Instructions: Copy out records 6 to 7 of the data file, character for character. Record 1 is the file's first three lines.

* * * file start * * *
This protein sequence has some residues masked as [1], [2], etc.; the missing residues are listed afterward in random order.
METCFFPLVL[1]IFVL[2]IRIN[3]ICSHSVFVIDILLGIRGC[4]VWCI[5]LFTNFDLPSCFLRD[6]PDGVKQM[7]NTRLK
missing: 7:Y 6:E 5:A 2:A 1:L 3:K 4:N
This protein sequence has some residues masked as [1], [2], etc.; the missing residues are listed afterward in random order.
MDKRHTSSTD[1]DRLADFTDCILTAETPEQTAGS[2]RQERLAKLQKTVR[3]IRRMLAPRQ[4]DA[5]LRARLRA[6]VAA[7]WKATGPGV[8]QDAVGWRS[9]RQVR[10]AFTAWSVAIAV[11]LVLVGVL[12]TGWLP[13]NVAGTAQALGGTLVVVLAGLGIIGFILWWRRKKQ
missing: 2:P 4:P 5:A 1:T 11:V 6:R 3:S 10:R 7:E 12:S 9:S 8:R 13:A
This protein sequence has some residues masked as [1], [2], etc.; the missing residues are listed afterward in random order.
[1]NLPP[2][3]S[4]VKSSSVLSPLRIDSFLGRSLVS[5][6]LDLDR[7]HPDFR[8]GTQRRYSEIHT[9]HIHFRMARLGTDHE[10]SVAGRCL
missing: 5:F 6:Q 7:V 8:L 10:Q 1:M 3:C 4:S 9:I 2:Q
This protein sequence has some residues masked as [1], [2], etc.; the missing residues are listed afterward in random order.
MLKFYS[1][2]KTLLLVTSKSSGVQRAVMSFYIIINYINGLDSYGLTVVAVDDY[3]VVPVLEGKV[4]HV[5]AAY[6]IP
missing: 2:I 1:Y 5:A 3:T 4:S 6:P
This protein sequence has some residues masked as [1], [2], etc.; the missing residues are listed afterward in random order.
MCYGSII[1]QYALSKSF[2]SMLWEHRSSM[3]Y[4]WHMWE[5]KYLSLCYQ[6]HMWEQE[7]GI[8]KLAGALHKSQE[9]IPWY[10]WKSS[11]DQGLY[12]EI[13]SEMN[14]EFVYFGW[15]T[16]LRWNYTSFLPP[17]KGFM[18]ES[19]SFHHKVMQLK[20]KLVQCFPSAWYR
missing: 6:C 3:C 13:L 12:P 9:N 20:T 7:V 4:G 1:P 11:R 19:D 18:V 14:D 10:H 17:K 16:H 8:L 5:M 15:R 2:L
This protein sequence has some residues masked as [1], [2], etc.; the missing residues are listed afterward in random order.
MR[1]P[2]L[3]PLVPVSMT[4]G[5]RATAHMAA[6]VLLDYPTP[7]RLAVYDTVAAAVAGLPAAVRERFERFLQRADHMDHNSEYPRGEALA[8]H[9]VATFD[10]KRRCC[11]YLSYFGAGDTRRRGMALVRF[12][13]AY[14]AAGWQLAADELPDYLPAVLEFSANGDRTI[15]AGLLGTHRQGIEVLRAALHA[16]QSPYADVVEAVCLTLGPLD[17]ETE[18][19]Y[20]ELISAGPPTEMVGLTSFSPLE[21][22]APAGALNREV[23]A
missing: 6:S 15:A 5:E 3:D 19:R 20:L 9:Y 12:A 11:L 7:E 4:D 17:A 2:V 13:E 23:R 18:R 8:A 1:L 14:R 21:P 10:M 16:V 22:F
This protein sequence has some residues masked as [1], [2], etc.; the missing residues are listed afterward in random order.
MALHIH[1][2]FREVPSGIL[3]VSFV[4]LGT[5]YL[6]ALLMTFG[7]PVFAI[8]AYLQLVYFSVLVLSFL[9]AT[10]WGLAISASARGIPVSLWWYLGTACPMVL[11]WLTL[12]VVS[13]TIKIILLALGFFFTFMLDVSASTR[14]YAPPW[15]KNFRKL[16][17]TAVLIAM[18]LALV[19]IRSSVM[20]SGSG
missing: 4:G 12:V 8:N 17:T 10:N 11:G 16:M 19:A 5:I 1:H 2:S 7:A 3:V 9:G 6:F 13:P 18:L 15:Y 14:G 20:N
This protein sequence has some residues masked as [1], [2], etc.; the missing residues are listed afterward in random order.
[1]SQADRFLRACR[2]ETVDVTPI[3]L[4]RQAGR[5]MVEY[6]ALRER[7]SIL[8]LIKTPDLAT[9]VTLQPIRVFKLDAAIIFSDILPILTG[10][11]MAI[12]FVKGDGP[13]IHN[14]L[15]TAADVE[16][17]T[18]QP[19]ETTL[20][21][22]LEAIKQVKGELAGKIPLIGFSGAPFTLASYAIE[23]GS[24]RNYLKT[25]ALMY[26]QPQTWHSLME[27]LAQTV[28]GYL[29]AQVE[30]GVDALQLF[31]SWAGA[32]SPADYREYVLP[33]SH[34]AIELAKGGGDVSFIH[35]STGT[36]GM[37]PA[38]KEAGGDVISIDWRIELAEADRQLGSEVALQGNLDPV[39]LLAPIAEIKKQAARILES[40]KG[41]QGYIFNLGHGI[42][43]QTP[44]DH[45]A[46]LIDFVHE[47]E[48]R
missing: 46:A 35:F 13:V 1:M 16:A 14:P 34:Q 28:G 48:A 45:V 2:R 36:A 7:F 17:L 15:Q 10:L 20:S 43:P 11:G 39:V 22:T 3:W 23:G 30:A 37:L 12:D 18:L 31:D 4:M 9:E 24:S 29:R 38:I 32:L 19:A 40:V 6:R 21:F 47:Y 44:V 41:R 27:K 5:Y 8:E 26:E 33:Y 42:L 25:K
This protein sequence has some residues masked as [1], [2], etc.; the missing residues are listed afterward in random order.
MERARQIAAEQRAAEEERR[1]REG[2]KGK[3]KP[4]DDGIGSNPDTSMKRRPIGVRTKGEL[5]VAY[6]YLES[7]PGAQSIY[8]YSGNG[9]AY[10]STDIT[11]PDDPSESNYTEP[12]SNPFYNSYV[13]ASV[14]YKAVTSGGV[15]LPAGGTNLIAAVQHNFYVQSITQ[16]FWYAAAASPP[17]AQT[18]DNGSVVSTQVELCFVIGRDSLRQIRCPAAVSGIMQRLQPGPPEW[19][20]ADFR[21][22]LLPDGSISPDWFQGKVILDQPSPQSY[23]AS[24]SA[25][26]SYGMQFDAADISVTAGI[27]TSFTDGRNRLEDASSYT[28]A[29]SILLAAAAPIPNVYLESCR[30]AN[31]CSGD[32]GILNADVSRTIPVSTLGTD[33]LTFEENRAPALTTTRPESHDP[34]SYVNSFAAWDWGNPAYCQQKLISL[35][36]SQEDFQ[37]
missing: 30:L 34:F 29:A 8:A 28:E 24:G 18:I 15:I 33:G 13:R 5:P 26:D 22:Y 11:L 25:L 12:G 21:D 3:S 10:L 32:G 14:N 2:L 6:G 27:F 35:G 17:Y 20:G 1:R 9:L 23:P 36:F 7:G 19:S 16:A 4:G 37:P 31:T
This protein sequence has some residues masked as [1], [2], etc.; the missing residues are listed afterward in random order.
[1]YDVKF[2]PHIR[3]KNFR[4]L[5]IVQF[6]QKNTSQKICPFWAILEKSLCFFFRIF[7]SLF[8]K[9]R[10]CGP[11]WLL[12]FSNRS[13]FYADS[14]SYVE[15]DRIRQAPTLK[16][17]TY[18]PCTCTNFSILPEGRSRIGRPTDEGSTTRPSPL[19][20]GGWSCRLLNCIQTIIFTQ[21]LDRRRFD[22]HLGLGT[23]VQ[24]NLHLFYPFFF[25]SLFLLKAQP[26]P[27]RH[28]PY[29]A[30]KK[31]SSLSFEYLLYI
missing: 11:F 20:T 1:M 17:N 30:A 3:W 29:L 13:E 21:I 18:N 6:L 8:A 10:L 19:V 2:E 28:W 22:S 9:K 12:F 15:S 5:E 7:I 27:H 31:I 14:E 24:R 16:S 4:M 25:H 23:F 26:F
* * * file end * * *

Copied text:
This protein sequence has some residues masked as [1], [2], etc.; the missing residues are listed afterward in random order.
MR[1]P[2]L[3]PLVPVSMT[4]G[5]RATAHMAA[6]VLLDYPTP[7]RLAVYDTVAAAVAGLPAAVRERFERFLQRADHMDHNSEYPRGEALA[8]H[9]VATFD[10]KRRCC[11]YLSYFGAGDTRRRGMALVRF[12][13]AY[14]AAGWQLAADELPDYLPAVLEFSANGDRTI[15]AGLLGTHRQGIEVLRAALHA[16]QSPYADVVEAVCLTLGPLD[17]ETE[18][19]Y[20]ELISAGPPTEMVGLTSFSPLE[21][22]APAGALNREV[23]A
missing: 6:S 15:A 5:E 3:D 19:R 20:L 9:Y 12:A 11:L 7:E 4:D 17:A 2:V 13:E 23:R 18:R 8:A 1:L 14:R 21:P 10:M 16:V 22:F
This protein sequence has some residues masked as [1], [2], etc.; the missing residues are listed afterward in random order.
MALHIH[1][2]FREVPSGIL[3]VSFV[4]LGT[5]YL[6]ALLMTFG[7]PVFAI[8]AYLQLVYFSVLVLSFL[9]AT[10]WGLAISASARGIPVSLWWYLGTACPMVL[11]WLTL[12]VVS[13]TIKIILLALGFFFTFMLDVSASTR[14]YAPPW[15]KNFRKL[16][17]TAVLIAM[18]LALV[19]IRSSVM[20]SGSG
missing: 4:G 12:V 8:N 17:T 10:N 11:G 16:M 19:A 5:I 1:H 2:S 7:A 3:V 9:G 6:F 13:P 18:L 15:Y 14:G 20:N